African Conservancy Announces Traveler's Legacy Program

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The Vista, Calif.- based nonprofit has announced an innovative traveler's philanthropy program that enables people to experience the untouched wildlife and culture of Southern Africa while giving back to the towns, villages and national parks they visit. In addition to broadening their global horizons, travelers will be helping to preserve the country's natural resources for future generations.

FOR IMMEDIATE RELEASE

AFRICAN CONSERVANCY ANNOUNCES TRAVELER’S LEGACY PROGRAM

— Innovative program provides traveler-originated funding for conservation and rehabilitation of African wilderness —

Vista, Calif., Feb. 18, 2003— The African Conservancy, a nonprofit organization dedicated to preserving African wildlife and traditional cultures, today announced the Traveler’s Legacy Program, which allows travelers to broaden their global horizons and experience the country of Zambia while making a positive contribution to the national parks, game management areas, towns and villages they visit.

In partnership with select hospitality providers in Zambia, the African Conservancy will allocate a portion of each traveler’s tour cost to conservation and socioeconomic projects being undertaken in host communities. This concept of “travelers philanthropy” provides the systematic assistance needed to sustain charitable activities in areas of the country where natural resources are in danger of being depleted.

“The Traveler’s Legacy program services the vanguard of a new breed of travelers who seek not only to benefit from destinations they visit, but contribute to their well-being and authenticity,” said Michael Seltzer, director of Business Enterprises for Sustainable Travel (BEST). “An increasing number of today’s travelers, when experiencing the fragility of local wildlife and culture, will be motivated to ensure those precious resources will be protected for generations to come,” said Seltzer. “They look for opportunities to be a part of the solution, not a part of the problem. The Traveler’s Legacy program is an excellent example of the type of value that today’s travelers are seeking.”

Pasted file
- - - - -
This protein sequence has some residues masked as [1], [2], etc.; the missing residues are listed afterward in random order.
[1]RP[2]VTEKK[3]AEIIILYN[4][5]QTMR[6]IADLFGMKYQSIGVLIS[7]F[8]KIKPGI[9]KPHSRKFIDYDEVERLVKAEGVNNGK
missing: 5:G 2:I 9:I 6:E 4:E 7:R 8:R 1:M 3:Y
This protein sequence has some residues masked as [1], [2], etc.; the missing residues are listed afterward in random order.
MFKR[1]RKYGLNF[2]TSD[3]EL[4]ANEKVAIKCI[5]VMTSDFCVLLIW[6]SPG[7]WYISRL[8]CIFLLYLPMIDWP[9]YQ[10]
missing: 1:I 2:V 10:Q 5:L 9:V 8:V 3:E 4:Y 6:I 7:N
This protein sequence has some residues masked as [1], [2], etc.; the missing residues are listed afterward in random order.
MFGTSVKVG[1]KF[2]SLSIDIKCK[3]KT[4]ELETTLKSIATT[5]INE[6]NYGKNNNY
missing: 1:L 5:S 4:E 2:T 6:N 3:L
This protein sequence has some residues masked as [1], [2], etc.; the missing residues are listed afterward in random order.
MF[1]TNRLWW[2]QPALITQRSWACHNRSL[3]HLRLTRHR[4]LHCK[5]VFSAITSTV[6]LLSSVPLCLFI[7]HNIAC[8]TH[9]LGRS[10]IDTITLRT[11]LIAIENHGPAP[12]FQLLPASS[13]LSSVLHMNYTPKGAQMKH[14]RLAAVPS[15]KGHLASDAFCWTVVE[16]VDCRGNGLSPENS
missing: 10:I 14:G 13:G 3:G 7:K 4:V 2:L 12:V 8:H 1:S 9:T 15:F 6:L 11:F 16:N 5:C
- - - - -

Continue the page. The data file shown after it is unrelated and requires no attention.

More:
The African Conservancy selected Zambia as its travel headquarters because it offers many territories still unspoiled by Western influence, a wealth of cultural convergence, and unparalleled wildlife viewing. During the tour, travelers may visit any number of exotic locations including:

--Lusaka, Zambia's capital city, with its history, art, and urban contemporary African culture

--Livingstone, site of the magnificent Victoria Falls and one of Zambia's most outstanding cultural museums

--Songwe Gorge, the Zambian Grand Canyon, where travelers spend an unforgettable night high above the mighty Zambezi River

--The Luangwa Valley, which contains some of the highest concentrations of game in Africa

--Kafue National Park --a.k.a. the Lion House, famed for its abundance of predators and unique swamp/flood plain ecology

--Lake Tanganyika, the second deepest fresh water lake in the world

Tours are all-inclusive and undertaken by private aircraft and four-wheel drive vehicles. 14-day and 17-day itineraries are available, and prices range from $5,995.00 to $7,495. Dates are customizable beginning June 2003 through October 2003. To increase the authenticity and intimacy of the African encounter, group size is limited to eight people. Single supplements apply.

Since the Traveler’s Legacy program is intended to engage people in the welfare of the destinations they visit, travelers will learn about several different grassroots projects before ultimately selecting where their funding will be allocated. Beneficiary organizations and projects for 2003 include the Luangwa Safari Association and Nsefu Food program, Conservation Lower Zambezi, the Tongabezi Trust School and the Mukinge Mission Hospital.

“Our goal is to expand the consciousness of global travelers to include a gift to the country they are visiting,” said Corinne Waldenmayer, president and executive director of the African Conservancy. “Knowing that a portion of the cost of their trip will help conserve and rehabilitate the African wilderness creates a sense of ownership and engages people to have a broader vision.”

About the African Conservancy:

The African Conservancy is a 501(c)(3) nonprofit organization dedicated to preserving African wildlife and traditional cultures. This is a mission of extreme urgency because Africa’s bio-diversity is being destroyed faster than nature can replace it. The African Conservancy’s portfolio of programs includes wildlife, environmental, and cultural education; cultural preservation and empowerment; and wildlife protection and rehabilitation. All programs are conceived, designed, and implemented in Africa with local staff, government and community partners, and all programs contribute to economic development and promote self-sufficiency. The African Conservancy is headquartered in Vista, Calif. and maintains a base of operations in Lusaka, Zambia. More information about the African Conservancy is available at http://www.africanconservancy.org .

Editors Note: Photos available at http://www.africanconservancy.org/member/travelimages.html

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Sarah Znerold